DALLAS, TEXAS—College students across North Texas are getting ready to head back to campus and that means bookstores will be busy. But, this school year a new bill aimed at making textbooks more affordable will go into effect.
The Dallas-based state representative behind the bill says in some some community colleges across Texas students are actually paying more for textbooks than they are for classes. He says that's why he backed the bill and now all Texas college students will benefit.
Allegra Brunt is a criminology major at UT Dallas, who says she`ll go broke buying books for school.
"This is going to put me to not being able to eat for awhile," said UT Dallas student Allegra Brunt.
And she`s not kidding.
"I eat ramen. I eat what`s cheap, but I don`t eat much," said Brunt.
Other students too told us textbook prices these days really add up quick.
"Spent a total of $492 and I bought some math books, one accounting book and a couple of economics books," said UT Dallas Student Michael Speegle.
State representative, Dan Branch, hopes a bill he sponsored last session will give college students some relief.
"The principles are: give the students options, give advance notice, put this information up on the syllabus, don`t force bundling on all types of content and raise the price up," said Dan Branch, R - Dallas.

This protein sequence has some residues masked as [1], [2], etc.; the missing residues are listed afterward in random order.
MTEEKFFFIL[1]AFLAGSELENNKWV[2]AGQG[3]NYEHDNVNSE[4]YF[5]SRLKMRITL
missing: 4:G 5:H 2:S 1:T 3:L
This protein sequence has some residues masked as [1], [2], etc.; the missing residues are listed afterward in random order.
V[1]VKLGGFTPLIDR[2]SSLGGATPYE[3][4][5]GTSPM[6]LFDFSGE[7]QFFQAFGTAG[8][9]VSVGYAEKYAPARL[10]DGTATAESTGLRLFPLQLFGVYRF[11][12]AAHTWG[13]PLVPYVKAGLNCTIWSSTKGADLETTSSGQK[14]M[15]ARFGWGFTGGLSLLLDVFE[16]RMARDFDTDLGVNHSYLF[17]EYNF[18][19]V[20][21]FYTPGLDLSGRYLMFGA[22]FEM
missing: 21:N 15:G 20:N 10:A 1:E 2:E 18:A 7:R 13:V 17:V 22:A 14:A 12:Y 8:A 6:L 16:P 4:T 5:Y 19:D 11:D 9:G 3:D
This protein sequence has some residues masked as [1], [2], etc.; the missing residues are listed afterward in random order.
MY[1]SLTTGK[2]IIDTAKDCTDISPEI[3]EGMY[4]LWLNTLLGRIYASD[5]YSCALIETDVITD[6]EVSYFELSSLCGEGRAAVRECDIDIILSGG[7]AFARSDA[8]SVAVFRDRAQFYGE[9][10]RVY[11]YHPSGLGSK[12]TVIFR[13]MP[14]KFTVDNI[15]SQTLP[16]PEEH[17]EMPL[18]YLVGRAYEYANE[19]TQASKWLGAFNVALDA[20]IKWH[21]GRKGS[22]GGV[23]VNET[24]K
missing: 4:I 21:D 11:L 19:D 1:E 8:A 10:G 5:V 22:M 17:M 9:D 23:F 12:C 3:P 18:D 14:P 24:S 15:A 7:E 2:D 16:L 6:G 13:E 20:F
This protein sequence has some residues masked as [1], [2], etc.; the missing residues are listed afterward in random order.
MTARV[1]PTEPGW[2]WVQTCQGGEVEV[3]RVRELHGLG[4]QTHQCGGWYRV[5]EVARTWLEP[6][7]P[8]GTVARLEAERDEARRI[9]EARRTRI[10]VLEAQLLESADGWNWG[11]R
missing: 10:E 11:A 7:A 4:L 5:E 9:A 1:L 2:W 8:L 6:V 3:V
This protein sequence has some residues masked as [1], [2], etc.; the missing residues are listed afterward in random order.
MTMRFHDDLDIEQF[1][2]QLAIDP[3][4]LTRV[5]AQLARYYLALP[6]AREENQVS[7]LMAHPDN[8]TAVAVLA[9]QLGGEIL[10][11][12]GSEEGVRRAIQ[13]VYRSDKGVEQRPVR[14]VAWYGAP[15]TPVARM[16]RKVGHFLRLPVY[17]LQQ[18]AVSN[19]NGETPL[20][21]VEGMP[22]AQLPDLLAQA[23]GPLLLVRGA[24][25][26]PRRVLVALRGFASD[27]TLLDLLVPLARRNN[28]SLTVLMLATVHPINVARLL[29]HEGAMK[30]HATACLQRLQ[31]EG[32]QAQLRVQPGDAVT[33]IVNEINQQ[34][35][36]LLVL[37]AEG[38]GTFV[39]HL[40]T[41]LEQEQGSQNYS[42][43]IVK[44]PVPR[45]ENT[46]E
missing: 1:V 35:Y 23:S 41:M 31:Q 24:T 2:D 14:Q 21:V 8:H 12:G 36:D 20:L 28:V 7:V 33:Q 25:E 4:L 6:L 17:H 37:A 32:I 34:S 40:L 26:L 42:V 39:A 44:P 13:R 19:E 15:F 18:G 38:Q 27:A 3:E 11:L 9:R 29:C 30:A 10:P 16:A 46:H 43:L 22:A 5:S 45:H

The bill goes into effect on September 1. Faculty must outline rental and buyback programs for students, give students books lists at least a month in advance, and publishers must sell additions separately.
Branch says the efforts should lead to cost-savings.
"We`re hoping that this is going to cut in at least by a third to a half, the price of content," he said.
Some students told it's a measure they've been waiting for awhile.
"When I was at a community college I actually singed a thing that was going to be sent down to Austin to make textbooks cheaper, so maybe it worked right?" said UT Dallas student Alexa Sirranni.
Allegra Brunt says she's more than ready to save.
"That`s be awesome, honestly, especially if can come in the time that I`m still in school," she said.
This state bill will work in conjunction with a similar federal bill.